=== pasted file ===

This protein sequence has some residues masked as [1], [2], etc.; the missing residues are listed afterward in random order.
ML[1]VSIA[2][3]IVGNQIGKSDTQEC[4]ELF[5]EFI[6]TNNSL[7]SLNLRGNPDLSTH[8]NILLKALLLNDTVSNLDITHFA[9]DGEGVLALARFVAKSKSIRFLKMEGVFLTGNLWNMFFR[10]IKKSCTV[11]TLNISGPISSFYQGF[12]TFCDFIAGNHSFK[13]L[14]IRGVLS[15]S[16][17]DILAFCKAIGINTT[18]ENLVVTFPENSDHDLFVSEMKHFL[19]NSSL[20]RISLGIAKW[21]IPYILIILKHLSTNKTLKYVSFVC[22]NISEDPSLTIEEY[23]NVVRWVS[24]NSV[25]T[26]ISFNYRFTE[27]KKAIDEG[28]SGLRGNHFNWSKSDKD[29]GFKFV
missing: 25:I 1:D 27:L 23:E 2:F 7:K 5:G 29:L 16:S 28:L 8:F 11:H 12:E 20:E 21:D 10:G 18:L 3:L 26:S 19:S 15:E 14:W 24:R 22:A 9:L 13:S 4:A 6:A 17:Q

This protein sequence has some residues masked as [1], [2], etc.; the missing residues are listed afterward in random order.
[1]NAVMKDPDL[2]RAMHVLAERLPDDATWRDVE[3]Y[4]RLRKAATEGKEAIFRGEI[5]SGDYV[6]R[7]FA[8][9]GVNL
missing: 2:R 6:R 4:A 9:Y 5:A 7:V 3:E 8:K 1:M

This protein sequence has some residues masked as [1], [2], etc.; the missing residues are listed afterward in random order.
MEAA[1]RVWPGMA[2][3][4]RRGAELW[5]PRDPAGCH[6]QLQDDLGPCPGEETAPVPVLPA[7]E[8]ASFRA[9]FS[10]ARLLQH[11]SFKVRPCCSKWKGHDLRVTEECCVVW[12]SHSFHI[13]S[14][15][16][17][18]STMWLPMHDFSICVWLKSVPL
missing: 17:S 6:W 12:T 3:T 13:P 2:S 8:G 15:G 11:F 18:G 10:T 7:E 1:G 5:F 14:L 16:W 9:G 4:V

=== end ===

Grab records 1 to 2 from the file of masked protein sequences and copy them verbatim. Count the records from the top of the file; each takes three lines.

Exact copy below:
This protein sequence has some residues masked as [1], [2], etc.; the missing residues are listed afterward in random order.
ML[1]VSIA[2][3]IVGNQIGKSDTQEC[4]ELF[5]EFI[6]TNNSL[7]SLNLRGNPDLSTH[8]NILLKALLLNDTVSNLDITHFA[9]DGEGVLALARFVAKSKSIRFLKMEGVFLTGNLWNMFFR[10]IKKSCTV[11]TLNISGPISSFYQGF[12]TFCDFIAGNHSFK[13]L[14]IRGVLS[15]S[16][17]DILAFCKAIGINTT[18]ENLVVTFPENSDHDLFVSEMKHFL[19]NSSL[20]RISLGIAKW[21]IPYILIILKHLSTNKTLKYVSFVC[22]NISEDPSLTIEEY[23]NVVRWVS[24]NSV[25]T[26]ISFNYRFTE[27]KKAIDEG[28]SGLRGNHFNWSKSDKD[29]GFKFV
missing: 25:I 1:D 27:L 23:E 2:F 7:K 5:G 29:L 16:S 28:L 8:F 11:H 12:E 20:E 21:D 10:G 18:L 3:L 26:S 19:S 15:E 14:W 24:R 22:A 9:L 13:S 4:A 6:A 17:Q

This protein sequence has some residues masked as [1], [2], etc.; the missing residues are listed afterward in random order.
[1]NAVMKDPDL[2]RAMHVLAERLPDDATWRDVE[3]Y[4]RLRKAATEGKEAIFRGEI[5]SGDYV[6]R[7]FA[8][9]GVNL
missing: 2:R 6:R 4:A 9:Y 5:A 7:V 3:E 8:K 1:M